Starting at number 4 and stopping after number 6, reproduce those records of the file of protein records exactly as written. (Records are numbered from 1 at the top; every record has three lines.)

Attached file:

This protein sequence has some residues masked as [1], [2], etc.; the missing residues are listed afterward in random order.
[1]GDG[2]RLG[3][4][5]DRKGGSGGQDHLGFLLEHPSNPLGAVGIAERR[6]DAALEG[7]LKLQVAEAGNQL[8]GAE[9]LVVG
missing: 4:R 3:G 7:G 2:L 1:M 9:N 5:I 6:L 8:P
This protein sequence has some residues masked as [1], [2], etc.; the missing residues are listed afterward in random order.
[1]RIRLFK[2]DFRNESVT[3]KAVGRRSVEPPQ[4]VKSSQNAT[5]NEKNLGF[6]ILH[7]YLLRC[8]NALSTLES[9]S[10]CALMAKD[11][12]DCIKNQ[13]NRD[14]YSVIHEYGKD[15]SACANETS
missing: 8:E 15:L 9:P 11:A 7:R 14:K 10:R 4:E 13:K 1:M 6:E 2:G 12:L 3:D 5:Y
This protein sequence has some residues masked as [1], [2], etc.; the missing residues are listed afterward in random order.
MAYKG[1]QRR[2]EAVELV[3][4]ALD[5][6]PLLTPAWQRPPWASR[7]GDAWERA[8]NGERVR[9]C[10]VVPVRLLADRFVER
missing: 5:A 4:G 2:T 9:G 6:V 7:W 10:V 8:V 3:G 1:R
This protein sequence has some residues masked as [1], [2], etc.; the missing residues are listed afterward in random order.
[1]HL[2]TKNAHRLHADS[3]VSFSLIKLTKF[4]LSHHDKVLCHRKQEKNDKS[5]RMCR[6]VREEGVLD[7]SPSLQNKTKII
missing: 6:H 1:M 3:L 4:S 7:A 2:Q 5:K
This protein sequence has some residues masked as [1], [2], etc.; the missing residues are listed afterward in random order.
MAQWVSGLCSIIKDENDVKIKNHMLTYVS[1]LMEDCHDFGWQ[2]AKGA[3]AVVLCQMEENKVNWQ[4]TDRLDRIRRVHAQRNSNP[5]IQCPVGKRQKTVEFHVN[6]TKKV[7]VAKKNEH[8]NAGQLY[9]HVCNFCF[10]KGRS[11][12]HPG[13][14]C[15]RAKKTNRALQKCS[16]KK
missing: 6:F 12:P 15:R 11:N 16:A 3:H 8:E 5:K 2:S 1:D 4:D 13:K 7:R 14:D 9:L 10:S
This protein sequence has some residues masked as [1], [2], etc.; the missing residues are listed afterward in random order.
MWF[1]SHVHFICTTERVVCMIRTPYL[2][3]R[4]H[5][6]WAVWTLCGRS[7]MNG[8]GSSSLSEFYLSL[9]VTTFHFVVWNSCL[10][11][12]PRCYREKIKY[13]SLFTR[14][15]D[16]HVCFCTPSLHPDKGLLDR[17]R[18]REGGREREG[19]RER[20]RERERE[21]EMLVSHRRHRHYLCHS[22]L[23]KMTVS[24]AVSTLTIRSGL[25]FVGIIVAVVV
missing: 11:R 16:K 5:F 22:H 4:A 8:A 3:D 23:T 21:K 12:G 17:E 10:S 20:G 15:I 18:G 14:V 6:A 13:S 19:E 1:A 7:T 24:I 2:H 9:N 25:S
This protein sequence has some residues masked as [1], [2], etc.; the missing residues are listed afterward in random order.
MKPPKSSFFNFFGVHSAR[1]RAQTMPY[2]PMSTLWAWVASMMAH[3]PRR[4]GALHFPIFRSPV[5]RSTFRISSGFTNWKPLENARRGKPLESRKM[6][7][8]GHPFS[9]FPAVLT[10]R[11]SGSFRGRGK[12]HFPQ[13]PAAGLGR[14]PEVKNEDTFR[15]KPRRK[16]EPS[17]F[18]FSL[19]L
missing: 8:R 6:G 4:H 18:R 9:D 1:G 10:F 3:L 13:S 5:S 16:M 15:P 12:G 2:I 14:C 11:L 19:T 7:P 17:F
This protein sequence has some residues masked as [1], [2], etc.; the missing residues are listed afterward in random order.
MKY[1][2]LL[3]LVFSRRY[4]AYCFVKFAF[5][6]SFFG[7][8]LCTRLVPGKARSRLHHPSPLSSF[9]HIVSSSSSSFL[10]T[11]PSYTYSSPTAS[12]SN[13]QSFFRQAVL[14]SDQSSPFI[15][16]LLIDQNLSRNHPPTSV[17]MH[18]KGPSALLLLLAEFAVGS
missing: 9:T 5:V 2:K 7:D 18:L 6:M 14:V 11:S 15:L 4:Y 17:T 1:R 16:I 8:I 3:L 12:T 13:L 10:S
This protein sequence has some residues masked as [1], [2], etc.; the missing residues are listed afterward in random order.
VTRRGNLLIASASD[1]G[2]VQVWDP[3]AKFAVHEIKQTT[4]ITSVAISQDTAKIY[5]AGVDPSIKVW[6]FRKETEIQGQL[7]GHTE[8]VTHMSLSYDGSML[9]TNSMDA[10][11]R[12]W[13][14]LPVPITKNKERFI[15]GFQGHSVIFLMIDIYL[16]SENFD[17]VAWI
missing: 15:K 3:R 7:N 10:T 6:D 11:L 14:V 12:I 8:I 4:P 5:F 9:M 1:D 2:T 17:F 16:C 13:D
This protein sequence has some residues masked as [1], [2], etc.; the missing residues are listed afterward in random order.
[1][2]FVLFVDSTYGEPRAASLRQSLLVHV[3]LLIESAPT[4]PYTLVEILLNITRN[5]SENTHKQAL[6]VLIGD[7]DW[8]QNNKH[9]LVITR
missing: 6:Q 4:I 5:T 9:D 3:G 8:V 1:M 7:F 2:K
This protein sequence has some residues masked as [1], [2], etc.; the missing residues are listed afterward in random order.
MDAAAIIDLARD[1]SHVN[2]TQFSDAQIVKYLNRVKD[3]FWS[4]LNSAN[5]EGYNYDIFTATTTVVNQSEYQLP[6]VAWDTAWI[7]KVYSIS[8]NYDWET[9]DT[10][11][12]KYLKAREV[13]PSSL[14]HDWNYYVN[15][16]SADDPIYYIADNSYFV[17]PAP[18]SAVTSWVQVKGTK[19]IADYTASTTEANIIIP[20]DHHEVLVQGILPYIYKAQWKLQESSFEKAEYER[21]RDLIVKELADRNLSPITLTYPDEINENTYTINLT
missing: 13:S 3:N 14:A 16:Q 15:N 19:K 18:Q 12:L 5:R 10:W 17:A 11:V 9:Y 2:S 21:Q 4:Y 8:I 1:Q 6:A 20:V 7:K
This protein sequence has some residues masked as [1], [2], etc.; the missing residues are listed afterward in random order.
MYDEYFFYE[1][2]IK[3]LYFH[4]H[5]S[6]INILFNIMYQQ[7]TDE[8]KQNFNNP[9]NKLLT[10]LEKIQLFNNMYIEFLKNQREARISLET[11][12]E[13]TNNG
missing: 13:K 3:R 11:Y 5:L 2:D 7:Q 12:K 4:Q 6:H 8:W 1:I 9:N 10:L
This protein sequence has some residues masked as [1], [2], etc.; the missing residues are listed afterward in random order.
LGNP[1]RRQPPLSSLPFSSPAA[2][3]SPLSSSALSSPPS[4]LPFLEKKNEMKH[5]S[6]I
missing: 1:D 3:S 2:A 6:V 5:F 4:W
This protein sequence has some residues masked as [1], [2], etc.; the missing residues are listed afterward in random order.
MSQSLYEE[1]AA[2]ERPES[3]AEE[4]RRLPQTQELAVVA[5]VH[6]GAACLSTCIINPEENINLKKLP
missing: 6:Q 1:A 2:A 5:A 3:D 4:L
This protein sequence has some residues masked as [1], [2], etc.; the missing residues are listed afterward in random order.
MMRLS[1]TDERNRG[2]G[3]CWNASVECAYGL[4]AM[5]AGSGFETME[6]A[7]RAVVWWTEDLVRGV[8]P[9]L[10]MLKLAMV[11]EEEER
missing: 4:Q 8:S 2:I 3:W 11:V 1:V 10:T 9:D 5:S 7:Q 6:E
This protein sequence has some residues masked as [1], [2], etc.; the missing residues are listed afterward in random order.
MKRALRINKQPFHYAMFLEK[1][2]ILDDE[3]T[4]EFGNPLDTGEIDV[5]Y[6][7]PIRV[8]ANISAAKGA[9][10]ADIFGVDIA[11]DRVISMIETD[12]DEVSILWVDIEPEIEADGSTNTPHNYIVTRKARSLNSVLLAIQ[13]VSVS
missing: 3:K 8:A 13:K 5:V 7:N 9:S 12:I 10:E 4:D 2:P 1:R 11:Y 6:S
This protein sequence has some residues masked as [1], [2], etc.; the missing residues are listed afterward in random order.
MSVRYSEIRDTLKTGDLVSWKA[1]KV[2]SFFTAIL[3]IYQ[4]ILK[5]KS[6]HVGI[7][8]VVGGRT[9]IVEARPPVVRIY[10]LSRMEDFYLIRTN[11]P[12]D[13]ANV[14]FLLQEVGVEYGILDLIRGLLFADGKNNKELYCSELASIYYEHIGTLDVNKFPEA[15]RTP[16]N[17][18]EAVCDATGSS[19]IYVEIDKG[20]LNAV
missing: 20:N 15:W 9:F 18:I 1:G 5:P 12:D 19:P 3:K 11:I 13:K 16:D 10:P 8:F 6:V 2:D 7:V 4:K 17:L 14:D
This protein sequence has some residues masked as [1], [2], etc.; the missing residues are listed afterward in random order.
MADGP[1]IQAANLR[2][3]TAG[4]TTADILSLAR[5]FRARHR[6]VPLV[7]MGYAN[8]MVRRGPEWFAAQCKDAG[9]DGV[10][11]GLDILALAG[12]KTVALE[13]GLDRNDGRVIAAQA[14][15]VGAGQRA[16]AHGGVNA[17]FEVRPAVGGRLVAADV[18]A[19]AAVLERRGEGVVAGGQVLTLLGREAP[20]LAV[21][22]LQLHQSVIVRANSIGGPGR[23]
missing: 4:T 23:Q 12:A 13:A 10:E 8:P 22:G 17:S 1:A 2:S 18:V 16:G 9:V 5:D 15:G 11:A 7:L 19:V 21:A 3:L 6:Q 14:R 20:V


This protein sequence has some residues masked as [1], [2], etc.; the missing residues are listed afterward in random order.
[1]HL[2]TKNAHRLHADS[3]VSFSLIKLTKF[4]LSHHDKVLCHRKQEKNDKS[5]RMCR[6]VREEGVLD[7]SPSLQNKTKII
missing: 6:H 1:M 3:L 4:S 7:A 2:Q 5:K
This protein sequence has some residues masked as [1], [2], etc.; the missing residues are listed afterward in random order.
MAQWVSGLCSIIKDENDVKIKNHMLTYVS[1]LMEDCHDFGWQ[2]AKGA[3]AVVLCQMEENKVNWQ[4]TDRLDRIRRVHAQRNSNP[5]IQCPVGKRQKTVEFHVN[6]TKKV[7]VAKKNEH[8]NAGQLY[9]HVCNFCF[10]KGRS[11][12]HPG[13][14]C[15]RAKKTNRALQKCS[16]KK
missing: 6:F 12:P 15:R 11:N 16:A 3:H 8:E 5:K 2:S 1:D 4:D 13:K 7:R 14:D 9:L 10:S
This protein sequence has some residues masked as [1], [2], etc.; the missing residues are listed afterward in random order.
MWF[1]SHVHFICTTERVVCMIRTPYL[2][3]R[4]H[5][6]WAVWTLCGRS[7]MNG[8]GSSSLSEFYLSL[9]VTTFHFVVWNSCL[10][11][12]PRCYREKIKY[13]SLFTR[14][15]D[16]HVCFCTPSLHPDKGLLDR[17]R[18]REGGREREG[19]RER[20]RERERE[21]EMLVSHRRHRHYLCHS[22]L[23]KMTVS[24]AVSTLTIRSGL[25]FVGIIVAVVV
missing: 11:R 16:K 5:F 22:H 4:A 8:A 3:D 23:T 21:K 12:G 17:E 10:S 20:G 15:I 18:G 14:V 6:A 13:S 19:E 1:A 7:T 24:I 2:H 9:N 25:S